Most recently, a presentation of the new policy was given at a faculty meeting Feb. 23. Another presentation is scheduled for March 23. The presentation included the significant changes to the policy, how it compares to the 2002 version and solicited comments and feedback from faculty.

The revised policy was submitted to OCR on Feb. 27 and is currently being reviewed. OCR will respond with any comments or concerns it has with the policy and Lehigh will revise again, bring it to faculty again and ultimately to the board of trustees for it to be adopted by the university.

Once Lehigh receives feedback from OCR, it has 45 days to be begin to implement, finalize and get the policy approved.

“I think we’re ready to go, so we’re hoping to get it moving as quickly as we can,” Hosfeld said.

The next step after finalizing the policy, according to Hosfeld, is continuing to educate and train the Lehigh community on the changes made to the policy.

“I know it’s not a fun document to read, but the more people come forward, we can explain what’s in here and talk about the process,” Hosfeld said.

Major changes

The major changes include combining the harassment and non-discrimination/affirmative action policies, adding a table of contents and adding a section that deals with the Council for Equity and Community being a standing committee of the university. Statements have been added to the policy about the standard of evidence required by law.

Karen Salvemini, Lehigh’s newly hired equal opportunity compliance coordinator, has been involved in the revision of the harassment policy and the harassment training since they relate so closely to her new position.

“We try to strike that balance between putting everything that’s legally required in it but also putting it into a form and wording that people can understand,” she said.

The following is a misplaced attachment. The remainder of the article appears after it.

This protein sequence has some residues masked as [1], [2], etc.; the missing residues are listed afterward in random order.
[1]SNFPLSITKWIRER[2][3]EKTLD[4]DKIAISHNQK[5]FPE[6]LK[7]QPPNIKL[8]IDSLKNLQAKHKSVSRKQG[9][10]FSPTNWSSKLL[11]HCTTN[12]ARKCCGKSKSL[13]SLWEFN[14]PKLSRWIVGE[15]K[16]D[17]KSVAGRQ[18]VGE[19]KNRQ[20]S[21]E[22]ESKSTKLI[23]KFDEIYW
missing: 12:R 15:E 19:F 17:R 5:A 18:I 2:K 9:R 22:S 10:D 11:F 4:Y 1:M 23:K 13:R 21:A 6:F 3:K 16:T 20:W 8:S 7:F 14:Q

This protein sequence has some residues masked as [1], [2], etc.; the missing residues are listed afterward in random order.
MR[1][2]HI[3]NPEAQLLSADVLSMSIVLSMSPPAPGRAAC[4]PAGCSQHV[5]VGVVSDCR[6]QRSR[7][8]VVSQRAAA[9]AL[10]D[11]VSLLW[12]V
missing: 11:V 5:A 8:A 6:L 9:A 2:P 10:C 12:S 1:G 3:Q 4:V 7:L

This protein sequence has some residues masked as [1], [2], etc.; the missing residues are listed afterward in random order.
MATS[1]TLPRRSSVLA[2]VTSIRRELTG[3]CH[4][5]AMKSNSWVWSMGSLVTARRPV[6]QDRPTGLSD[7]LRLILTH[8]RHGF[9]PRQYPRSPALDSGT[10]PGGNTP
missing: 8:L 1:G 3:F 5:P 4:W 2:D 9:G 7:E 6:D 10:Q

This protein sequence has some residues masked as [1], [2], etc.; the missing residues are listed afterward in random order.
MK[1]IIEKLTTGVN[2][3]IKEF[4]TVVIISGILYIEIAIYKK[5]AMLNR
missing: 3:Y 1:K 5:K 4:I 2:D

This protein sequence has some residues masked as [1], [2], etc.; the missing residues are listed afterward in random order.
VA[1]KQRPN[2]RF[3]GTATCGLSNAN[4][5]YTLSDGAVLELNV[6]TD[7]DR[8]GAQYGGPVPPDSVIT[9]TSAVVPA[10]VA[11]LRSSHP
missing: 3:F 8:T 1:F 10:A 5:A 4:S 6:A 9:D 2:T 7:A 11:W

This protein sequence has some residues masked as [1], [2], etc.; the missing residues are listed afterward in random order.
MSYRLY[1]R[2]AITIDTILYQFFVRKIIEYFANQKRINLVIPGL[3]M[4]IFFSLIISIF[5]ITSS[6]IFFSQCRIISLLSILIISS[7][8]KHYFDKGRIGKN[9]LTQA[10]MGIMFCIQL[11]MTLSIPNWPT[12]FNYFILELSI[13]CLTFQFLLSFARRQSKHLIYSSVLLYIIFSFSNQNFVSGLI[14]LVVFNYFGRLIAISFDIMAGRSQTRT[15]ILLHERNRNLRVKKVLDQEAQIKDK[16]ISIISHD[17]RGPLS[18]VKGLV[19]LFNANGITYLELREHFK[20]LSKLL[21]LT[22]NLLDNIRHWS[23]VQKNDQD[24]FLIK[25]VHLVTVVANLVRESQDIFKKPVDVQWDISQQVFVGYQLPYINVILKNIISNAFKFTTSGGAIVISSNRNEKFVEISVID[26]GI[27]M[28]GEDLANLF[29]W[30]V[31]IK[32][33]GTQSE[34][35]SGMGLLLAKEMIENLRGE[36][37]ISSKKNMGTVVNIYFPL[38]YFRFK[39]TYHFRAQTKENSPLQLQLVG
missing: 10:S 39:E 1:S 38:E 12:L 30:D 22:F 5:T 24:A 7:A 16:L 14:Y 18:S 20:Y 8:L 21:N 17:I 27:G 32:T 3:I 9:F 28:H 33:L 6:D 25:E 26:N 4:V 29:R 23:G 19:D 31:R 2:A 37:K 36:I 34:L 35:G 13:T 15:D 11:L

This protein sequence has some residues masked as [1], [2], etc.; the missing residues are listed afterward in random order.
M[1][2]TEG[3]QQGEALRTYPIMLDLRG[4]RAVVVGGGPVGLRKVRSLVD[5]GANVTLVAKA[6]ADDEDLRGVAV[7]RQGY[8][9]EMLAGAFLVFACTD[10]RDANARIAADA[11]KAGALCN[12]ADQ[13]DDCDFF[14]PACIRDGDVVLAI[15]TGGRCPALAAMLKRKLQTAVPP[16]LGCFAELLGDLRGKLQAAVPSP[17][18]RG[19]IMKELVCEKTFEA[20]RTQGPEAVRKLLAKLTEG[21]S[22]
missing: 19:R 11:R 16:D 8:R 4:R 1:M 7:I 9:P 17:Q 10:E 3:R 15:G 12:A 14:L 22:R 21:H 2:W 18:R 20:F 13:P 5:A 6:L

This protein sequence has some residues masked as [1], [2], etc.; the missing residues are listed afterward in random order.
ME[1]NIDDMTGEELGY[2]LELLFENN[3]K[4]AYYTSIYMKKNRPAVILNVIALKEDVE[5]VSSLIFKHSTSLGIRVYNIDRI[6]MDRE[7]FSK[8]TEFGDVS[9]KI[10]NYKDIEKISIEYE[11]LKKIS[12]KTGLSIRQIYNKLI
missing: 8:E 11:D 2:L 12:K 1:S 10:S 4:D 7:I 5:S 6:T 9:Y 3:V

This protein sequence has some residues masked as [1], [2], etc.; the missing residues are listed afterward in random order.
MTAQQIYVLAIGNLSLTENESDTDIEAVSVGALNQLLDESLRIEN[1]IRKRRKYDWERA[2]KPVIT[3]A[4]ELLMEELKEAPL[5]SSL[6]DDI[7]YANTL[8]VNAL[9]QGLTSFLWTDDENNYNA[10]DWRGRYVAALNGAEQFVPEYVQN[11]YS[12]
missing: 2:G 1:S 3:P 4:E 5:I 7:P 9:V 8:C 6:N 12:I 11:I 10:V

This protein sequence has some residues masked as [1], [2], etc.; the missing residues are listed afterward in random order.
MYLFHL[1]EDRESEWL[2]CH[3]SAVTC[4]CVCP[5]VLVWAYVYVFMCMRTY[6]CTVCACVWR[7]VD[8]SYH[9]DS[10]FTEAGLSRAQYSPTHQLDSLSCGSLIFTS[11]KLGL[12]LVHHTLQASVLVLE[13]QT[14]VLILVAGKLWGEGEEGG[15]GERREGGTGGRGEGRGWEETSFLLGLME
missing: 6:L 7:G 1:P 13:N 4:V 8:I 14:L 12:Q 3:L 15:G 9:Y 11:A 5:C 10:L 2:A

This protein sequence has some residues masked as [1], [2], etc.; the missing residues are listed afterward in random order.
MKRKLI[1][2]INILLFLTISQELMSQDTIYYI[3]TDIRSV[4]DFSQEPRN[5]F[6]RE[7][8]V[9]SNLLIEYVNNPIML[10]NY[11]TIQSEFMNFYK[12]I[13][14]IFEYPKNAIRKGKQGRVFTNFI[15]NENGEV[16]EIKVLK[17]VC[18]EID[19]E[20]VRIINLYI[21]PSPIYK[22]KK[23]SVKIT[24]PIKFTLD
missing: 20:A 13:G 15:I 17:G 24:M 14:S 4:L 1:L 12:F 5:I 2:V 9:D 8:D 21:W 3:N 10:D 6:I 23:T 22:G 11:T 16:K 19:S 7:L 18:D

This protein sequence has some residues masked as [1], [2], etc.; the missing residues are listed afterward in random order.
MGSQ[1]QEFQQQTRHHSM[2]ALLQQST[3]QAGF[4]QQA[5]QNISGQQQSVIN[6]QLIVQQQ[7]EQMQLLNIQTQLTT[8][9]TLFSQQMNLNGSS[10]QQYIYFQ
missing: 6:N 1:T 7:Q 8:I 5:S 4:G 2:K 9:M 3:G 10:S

The policy specifies the individuals who have an obligation to report instances of discrimination or harassment to Salvemini. These individuals are those who come in contact with incidents relating to students or reported by a student. Everyone else is strongly encouraged to still report instances of harassment and discrimination.

The policy has simplified the reporting process, part of the reason why Salvemini was hired as the coordinator.

Specific timelines have been added to the policy, requiring Lehigh to complete an investigation within 60 days, whereas the policy previously just said “promptly.”

Lastly, a list of resources was added to continue to help the reporting structure. This will help those dealing with harassment and discrimination issues and deciding whether they should report it to the police, Salvemini or use an online reporting form.

Feedback

The revised policy was posted on the Council for Equity and Community blog in order to solicit comments. It was left open and received a lot of feedback from the Lehigh community. The blog was open for comments and feedback from Feb. 20 to Feb. 25. Comments were posted publicly and also privately by users who didn’t want their feedback shared.

“We’re really taking all of it in and trying to make sure we’re addressing everyone’s concerns,” Hosfeld said.